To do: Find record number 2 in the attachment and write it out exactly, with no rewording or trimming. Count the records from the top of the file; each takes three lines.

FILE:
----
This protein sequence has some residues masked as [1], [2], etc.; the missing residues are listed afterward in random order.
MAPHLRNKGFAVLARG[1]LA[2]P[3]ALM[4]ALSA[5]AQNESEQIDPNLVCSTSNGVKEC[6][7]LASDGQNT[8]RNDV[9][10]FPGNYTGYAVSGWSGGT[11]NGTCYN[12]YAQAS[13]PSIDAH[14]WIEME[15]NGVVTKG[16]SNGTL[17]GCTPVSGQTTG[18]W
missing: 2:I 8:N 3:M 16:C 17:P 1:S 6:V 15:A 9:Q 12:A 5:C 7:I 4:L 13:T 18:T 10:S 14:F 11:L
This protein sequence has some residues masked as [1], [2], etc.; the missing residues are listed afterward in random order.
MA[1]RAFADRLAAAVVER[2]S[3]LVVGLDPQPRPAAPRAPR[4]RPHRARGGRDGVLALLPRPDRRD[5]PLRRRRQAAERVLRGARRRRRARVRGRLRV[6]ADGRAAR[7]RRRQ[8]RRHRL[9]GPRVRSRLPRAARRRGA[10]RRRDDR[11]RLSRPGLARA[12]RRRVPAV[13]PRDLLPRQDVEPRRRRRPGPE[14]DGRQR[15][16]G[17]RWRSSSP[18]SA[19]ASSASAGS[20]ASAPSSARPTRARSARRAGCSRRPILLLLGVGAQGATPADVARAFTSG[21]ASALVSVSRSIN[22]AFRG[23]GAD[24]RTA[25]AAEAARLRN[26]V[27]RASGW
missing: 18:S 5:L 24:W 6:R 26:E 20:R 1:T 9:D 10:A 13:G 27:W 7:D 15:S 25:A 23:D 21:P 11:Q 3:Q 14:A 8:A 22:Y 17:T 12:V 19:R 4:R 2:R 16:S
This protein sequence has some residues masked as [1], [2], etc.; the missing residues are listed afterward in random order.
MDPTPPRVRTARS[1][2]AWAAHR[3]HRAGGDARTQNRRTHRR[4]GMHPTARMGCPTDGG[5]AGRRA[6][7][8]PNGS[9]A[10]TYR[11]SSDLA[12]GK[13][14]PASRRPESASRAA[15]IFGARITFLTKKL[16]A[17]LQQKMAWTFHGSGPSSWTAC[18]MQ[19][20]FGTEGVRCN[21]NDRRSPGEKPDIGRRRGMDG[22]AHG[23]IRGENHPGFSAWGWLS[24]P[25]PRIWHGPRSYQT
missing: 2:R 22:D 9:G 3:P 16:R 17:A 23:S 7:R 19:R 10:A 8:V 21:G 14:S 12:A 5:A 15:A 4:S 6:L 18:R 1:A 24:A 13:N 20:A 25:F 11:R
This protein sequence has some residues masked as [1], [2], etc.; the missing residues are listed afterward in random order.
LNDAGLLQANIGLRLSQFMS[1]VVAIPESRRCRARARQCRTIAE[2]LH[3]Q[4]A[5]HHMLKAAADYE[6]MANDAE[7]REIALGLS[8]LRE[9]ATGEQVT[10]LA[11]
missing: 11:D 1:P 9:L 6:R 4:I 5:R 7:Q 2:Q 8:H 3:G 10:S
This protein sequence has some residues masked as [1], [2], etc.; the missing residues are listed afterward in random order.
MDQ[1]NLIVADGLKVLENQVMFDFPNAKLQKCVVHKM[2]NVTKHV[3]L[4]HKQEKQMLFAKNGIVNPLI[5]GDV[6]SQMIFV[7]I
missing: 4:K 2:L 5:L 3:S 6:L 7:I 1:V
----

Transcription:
This protein sequence has some residues masked as [1], [2], etc.; the missing residues are listed afterward in random order.
MA[1]RAFADRLAAAVVER[2]S[3]LVVGLDPQPRPAAPRAPR[4]RPHRARGGRDGVLALLPRPDRRD[5]PLRRRRQAAERVLRGARRRRRARVRGRLRV[6]ADGRAAR[7]RRRQ[8]RRHRL[9]GPRVRSRLPRAARRRGA[10]RRRDDR[11]RLSRPGLARA[12]RRRVPAV[13]PRDLLPRQDVEPRRRRRPGPE[14]DGRQR[15][16]G[17]RWRSSSP[18]SA[19]ASSASAGS[20]ASAPSSARPTRARSARRAGCSRRPILLLLGVGAQGATPADVARAFTSG[21]ASALVSVSRSIN[22]AFRG[23]GAD[24]RTA[25]AAEAARLRN[26]V[27]RASGW
missing: 18:S 5:L 24:W 6:R 26:E 20:R 1:T 9:D 10:A 13:G 27:W 7:D 15:S 25:A 23:D 21:P 11:Q 3:Q 14:A 8:A 22:Y 17:T 12:V 19:R 4:R 2:R 16:S